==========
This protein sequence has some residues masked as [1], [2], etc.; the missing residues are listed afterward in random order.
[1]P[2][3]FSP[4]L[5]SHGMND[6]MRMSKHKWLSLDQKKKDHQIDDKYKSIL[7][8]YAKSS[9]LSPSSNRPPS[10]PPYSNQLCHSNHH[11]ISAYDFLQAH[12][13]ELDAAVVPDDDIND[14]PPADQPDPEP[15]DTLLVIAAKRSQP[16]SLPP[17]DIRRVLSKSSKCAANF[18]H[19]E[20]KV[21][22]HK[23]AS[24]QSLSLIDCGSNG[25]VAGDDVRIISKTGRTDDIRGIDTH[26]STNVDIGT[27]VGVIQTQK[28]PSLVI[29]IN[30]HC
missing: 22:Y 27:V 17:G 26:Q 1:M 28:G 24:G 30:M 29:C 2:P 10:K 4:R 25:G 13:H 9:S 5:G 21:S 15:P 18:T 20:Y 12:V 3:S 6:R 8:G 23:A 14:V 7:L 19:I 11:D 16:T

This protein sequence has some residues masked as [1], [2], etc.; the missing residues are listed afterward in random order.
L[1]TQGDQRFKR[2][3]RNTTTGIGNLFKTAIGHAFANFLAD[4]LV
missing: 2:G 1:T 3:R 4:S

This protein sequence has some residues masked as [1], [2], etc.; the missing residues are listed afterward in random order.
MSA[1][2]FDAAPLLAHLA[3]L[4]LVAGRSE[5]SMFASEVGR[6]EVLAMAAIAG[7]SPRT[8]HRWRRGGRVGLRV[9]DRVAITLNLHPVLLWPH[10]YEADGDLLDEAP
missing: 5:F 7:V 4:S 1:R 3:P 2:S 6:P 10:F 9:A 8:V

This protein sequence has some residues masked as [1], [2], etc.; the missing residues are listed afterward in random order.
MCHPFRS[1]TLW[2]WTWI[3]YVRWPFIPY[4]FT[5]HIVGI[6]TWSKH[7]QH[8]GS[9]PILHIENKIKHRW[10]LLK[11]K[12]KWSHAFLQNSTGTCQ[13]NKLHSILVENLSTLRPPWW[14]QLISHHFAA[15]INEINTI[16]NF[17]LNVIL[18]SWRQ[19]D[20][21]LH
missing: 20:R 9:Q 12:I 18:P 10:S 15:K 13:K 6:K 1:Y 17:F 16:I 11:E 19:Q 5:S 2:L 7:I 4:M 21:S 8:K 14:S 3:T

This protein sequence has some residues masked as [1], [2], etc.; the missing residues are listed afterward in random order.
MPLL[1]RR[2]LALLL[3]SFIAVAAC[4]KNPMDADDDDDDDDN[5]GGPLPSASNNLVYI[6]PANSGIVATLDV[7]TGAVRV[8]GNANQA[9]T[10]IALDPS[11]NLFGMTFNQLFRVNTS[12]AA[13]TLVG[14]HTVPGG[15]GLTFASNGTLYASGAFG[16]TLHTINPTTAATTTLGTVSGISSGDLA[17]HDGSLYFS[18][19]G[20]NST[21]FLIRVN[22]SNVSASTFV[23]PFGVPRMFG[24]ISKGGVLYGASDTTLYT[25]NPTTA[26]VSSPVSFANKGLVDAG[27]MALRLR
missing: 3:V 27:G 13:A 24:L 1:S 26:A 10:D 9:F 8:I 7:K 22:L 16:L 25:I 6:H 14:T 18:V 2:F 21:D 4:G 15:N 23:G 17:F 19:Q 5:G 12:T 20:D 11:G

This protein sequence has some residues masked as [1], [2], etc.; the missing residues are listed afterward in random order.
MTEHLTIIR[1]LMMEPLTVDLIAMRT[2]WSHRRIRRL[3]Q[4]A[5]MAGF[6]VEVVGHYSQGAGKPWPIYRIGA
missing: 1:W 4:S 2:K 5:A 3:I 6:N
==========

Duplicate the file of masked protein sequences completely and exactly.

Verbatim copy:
This protein sequence has some residues masked as [1], [2], etc.; the missing residues are listed afterward in random order.
[1]P[2][3]FSP[4]L[5]SHGMND[6]MRMSKHKWLSLDQKKKDHQIDDKYKSIL[7][8]YAKSS[9]LSPSSNRPPS[10]PPYSNQLCHSNHH[11]ISAYDFLQAH[12][13]ELDAAVVPDDDIND[14]PPADQPDPEP[15]DTLLVIAAKRSQP[16]SLPP[17]DIRRVLSKSSKCAANF[18]H[19]E[20]KV[21][22]HK[23]AS[24]QSLSLIDCGSNG[25]VAGDDVRIISKTGRTDDIRGIDTH[26]STNVDIGT[27]VGVIQTQK[28]PSLVI[29]IN[30]HC
missing: 22:Y 27:V 17:G 26:Q 1:M 28:G 24:G 30:M 29:C 2:P 10:K 4:R 25:G 13:H 9:S 5:G 21:S 15:P 18:T 20:Y 12:V 3:S 6:R 8:G 23:A 14:V 7:L 19:I 11:D 16:T

This protein sequence has some residues masked as [1], [2], etc.; the missing residues are listed afterward in random order.
L[1]TQGDQRFKR[2][3]RNTTTGIGNLFKTAIGHAFANFLAD[4]LV
missing: 2:G 1:T 3:R 4:S

This protein sequence has some residues masked as [1], [2], etc.; the missing residues are listed afterward in random order.
MSA[1][2]FDAAPLLAHLA[3]L[4]LVAGRSE[5]SMFASEVGR[6]EVLAMAAIAG[7]SPRT[8]HRWRRGGRVGLRV[9]DRVAITLNLHPVLLWPH[10]YEADGDLLDEAP
missing: 5:F 7:V 4:S 1:R 3:P 2:S 6:P 10:F 9:A 8:V

This protein sequence has some residues masked as [1], [2], etc.; the missing residues are listed afterward in random order.
MCHPFRS[1]TLW[2]WTWI[3]YVRWPFIPY[4]FT[5]HIVGI[6]TWSKH[7]QH[8]GS[9]PILHIENKIKHRW[10]LLK[11]K[12]KWSHAFLQNSTGTCQ[13]NKLHSILVENLSTLRPPWW[14]QLISHHFAA[15]INEINTI[16]NF[17]LNVIL[18]SWRQ[19]D[20][21]LH
missing: 20:R 9:Q 12:I 18:P 10:S 15:K 13:K 6:K 1:Y 17:F 16:I 11:E 19:Q 5:S 2:L 7:I 4:M 21:S 8:K 14:S 3:T

This protein sequence has some residues masked as [1], [2], etc.; the missing residues are listed afterward in random order.
MPLL[1]RR[2]LALLL[3]SFIAVAAC[4]KNPMDADDDDDDDDN[5]GGPLPSASNNLVYI[6]PANSGIVATLDV[7]TGAVRV[8]GNANQA[9]T[10]IALDPS[11]NLFGMTFNQLFRVNTS[12]AA[13]TLVG[14]HTVPGG[15]GLTFASNGTLYASGAFG[16]TLHTINPTTAATTTLGTVSGISSGDLA[17]HDGSLYFS[18][19]G[20]NST[21]FLIRVN[22]SNVSASTFV[23]PFGVPRMFG[24]ISKGGVLYGASDTTLYT[25]NPTTA[26]VSSPVSFANKGLVDAG[27]MALRLR
missing: 3:V 27:G 13:A 24:L 1:S 26:A 10:D 9:F 8:I 7:K 22:L 16:L 25:I 6:H 14:T 18:V 2:F 21:D 4:G 15:N 23:G 17:F 19:Q 5:G 12:T 20:D 11:G

This protein sequence has some residues masked as [1], [2], etc.; the missing residues are listed afterward in random order.
MTEHLTIIR[1]LMMEPLTVDLIAMRT[2]WSHRRIRRL[3]Q[4]A[5]MAGF[6]VEVVGHYSQGAGKPWPIYRIGA
missing: 1:W 4:S 2:K 5:A 3:I 6:N